Excretion The final function of the digestive system is the excretion of waste

Excretion the final function of the digestive system

This preview shows page 17 - 19 out of 19 pages.

Excretion The final function of the digestive system is the excretion of waste in a process known as defecation. Defecation removes indigestible substances from the body so that they do not accumulate inside the gut. The timing of defecation is controlled voluntarily by
Image of page 17
the conscious part of the brain, but must be accomplished on a regular basis to prevent a backup of indigestible materials. From < > There are several functions of the Urinary System: Removal of waste product from the body (mainly urea and uric acid ) Regulation of electrolyte balance (e.g. sodium , potassium and calcium ) Regulation of acid-base homeostasis Controlling blood volume and maintaining blood pressure From < > The urinary system , also known as the renal system , consists of the kidneys , ureters , bladder , and the urethra . Each kidney consists of millions of functional units called nephrons . The purpose of the renal system is to eliminate wastes from the body, regulate blood volume and blood pressure, control levels of electrolytes and metabolites, and regulate blood pH. The kidneys have an extensive blood supply via the renal arteries which leave the kidneys via the renal vein. Following filtration of blood and further processing, wastes (in the form of urine ) exit the kidney via the ureters, tubes made of smooth muscle fibers that propel urine towards the urinary bladder, where it is stored and subsequently expelled from the body by urination ( voiding ). The female and male urinary system are very similar, differing only in the length of the urethra. [1] Urine is formed in the kidneys through a filtration of blood . The urine is then passed through the ureters to the bladder, where it is stored. During urination, the urine is passed from the bladder through the urethra to the outside of the body. 800–2,000 milliliters (mL) of urine are normally produced every day in a healthy human. This amount varies according to fluid intake and kidney function. From < > B. What are the structures of the digestive system? Oral cavity/mouth (lips, hard and soft palates, salivary glands, tongue, teeth and periodentium) Pharynx (epiglottis) Esophagus Stomach (rugae, pylorus, pyloric sphincter) Small intestine (duodenum, jejunum, ileum) Large intestine (cecum and colon (ascending colon, transverse colon, descending colon, sigmoid colon) Rectum and anus Liver, gallbladder, pancreas (accessory digestive organs) C. What are the structures of the urinary system? Kidneys (renal cortex, medulla, nephrons) Renal pelvis Ureter Bladder Urethra (urinary sphincter, meatus, female/male urethra, prostate)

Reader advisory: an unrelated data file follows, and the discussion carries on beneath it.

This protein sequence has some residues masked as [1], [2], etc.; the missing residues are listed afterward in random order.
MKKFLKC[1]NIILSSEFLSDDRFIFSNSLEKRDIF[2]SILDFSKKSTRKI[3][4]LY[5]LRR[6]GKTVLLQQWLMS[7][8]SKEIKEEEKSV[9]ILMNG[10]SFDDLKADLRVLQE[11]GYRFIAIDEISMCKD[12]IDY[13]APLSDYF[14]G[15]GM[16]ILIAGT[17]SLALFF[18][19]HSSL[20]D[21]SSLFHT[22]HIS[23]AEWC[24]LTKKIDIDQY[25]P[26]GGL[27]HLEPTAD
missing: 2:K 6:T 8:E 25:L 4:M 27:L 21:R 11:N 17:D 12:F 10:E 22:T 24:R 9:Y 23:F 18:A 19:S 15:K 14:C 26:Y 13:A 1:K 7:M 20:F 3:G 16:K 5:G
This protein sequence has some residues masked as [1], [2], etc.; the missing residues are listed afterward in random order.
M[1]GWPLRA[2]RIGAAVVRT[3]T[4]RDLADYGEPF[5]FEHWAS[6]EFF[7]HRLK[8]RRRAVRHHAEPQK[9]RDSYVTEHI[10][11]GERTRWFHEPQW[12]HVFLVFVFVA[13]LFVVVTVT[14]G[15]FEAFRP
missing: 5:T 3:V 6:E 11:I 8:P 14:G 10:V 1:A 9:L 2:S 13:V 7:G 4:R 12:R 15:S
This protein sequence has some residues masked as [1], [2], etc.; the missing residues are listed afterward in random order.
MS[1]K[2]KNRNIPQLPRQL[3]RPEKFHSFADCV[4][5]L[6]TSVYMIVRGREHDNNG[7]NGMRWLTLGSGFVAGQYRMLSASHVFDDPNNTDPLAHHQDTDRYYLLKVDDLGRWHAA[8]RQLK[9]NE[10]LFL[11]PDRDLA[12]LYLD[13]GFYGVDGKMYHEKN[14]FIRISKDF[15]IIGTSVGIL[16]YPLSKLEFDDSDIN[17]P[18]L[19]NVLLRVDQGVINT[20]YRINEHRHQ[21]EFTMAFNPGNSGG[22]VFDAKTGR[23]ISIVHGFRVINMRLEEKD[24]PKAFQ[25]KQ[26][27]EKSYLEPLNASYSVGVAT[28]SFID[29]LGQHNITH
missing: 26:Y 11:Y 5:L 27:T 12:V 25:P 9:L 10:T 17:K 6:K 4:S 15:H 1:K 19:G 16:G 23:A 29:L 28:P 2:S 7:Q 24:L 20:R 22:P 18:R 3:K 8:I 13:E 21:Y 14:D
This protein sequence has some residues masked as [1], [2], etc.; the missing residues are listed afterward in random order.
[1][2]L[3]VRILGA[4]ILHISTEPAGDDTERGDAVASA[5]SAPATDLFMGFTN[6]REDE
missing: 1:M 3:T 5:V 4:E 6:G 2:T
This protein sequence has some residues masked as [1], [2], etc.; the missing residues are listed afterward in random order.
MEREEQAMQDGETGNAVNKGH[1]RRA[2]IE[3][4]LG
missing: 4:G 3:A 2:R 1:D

Image of page 18
From < (NEXT(15847e31d9b34af7b75f481037b05310))/Main/CourseMode/Thread/ListThreadsView.ed? courseItemSubID=873190172&courseItemType=CourseContentItem&TopicID=7000009651552& >
Image of page 19

You've reached the end of your free preview.

Want to read all 19 pages?

  • Summer '16

What students are saying

  • Left Quote Icon

    As a current student on this bumpy collegiate pathway, I stumbled upon Course Hero, where I can find study resources for nearly all my courses, get online help from tutors 24/7, and even share my old projects, papers, and lecture notes with other students.

    Student Picture

    Kiran Temple University Fox School of Business ‘17, Course Hero Intern

  • Left Quote Icon

    I cannot even describe how much Course Hero helped me this summer. It’s truly become something I can always rely on and help me. In the end, I was not only able to survive summer classes, but I was able to thrive thanks to Course Hero.

    Student Picture

    Dana University of Pennsylvania ‘17, Course Hero Intern

  • Left Quote Icon

    The ability to access any university’s resources through Course Hero proved invaluable in my case. I was behind on Tulane coursework and actually used UCLA’s materials to help me move forward and get everything together on time.

    Student Picture

    Jill Tulane University ‘16, Course Hero Intern

Stuck? We have tutors online 24/7 who can help you get unstuck.
A+ icon
Ask Expert Tutors You can ask You can ask You can ask (will expire )
Answers in as fast as 15 minutes